I grew up in the small town of Fairhope, Alabama where my family practiced environmental stewardship through our faith by giving up trash and driving for the forty days of Lent to reduce consumption. Before their untimely deaths, my parents hiked the Appalachian Trail, the Pacific Crest Trail, and almost all of the Continental Divide Trail. In hindsight, I can see how my mother and father influenced my books and essays about faith communities confronting climate change. With my two children, I visited more than 50 congregations across the country taking actions like installing solar panels on sanctuaries, responding to disasters, and divesting from fossil fuels.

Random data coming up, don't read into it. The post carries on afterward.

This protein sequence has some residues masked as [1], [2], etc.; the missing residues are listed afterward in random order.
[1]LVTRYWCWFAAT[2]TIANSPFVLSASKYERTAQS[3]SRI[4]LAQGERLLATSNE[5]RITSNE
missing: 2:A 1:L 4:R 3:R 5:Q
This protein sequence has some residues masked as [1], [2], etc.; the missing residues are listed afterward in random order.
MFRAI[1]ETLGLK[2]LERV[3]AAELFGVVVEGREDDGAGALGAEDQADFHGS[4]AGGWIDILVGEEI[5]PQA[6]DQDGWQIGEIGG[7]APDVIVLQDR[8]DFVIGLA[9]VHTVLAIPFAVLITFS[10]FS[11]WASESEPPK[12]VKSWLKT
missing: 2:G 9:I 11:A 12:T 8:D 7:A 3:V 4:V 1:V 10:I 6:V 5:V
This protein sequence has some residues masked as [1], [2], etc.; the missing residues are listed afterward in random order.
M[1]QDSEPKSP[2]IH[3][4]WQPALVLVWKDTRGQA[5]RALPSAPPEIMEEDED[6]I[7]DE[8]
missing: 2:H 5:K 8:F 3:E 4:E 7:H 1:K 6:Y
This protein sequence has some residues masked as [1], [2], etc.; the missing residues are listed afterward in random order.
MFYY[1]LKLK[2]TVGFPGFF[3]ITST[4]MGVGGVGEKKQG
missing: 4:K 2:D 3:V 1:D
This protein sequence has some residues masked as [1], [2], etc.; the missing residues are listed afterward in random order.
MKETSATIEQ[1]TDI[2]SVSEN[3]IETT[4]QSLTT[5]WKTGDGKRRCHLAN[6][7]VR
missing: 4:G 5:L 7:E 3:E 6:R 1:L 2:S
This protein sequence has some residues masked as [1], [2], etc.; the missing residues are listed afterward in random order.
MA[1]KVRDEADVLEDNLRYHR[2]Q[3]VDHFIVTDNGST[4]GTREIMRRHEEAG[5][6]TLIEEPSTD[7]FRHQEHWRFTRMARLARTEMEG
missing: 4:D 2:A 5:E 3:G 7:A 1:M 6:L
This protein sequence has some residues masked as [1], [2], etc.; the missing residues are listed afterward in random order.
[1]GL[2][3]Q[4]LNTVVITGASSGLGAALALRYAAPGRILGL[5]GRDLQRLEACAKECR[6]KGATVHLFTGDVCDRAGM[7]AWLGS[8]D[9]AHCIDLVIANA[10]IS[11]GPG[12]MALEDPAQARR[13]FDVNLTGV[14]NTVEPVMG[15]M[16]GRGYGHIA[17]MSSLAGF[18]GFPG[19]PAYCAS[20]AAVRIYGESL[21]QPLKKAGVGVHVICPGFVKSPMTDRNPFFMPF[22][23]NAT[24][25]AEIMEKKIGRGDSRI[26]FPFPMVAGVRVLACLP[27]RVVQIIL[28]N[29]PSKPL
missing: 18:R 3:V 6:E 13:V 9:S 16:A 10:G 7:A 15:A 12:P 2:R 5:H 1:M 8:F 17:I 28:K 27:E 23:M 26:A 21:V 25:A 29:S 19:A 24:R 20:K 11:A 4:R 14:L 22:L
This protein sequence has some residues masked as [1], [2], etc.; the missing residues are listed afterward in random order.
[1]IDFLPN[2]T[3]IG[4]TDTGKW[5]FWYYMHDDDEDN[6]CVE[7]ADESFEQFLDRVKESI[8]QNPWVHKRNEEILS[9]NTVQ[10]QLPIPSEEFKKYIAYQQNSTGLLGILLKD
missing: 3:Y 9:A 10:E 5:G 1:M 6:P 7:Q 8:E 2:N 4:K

My writing stems from ordinary life--raising children and teaching students--amidst the enormity of our uncertain times, especially our changing climate. Telling these stories about people and places helps me discover my own spiritual connection to a just world. For nearly 20 years, Western North Carolina has been my home where I can run on the campus trails, sweat out my anxieties during hot yoga, and read magazines and memoirs overlooking this valley.
In my past, I’ve held jobs such as a server, a small-town journalist, a Peace Corps volunteer in the Central African Republic, and an environmental educator with World Wildlife Fund. Now as a teacher, I watch my former students find their own places in the world--from growing food in school gardens to suing the federal government to protect youth from the impacts of climate change. From them, I’ve learned despair is not a long-term strategy, and we have to hold each other up along the way.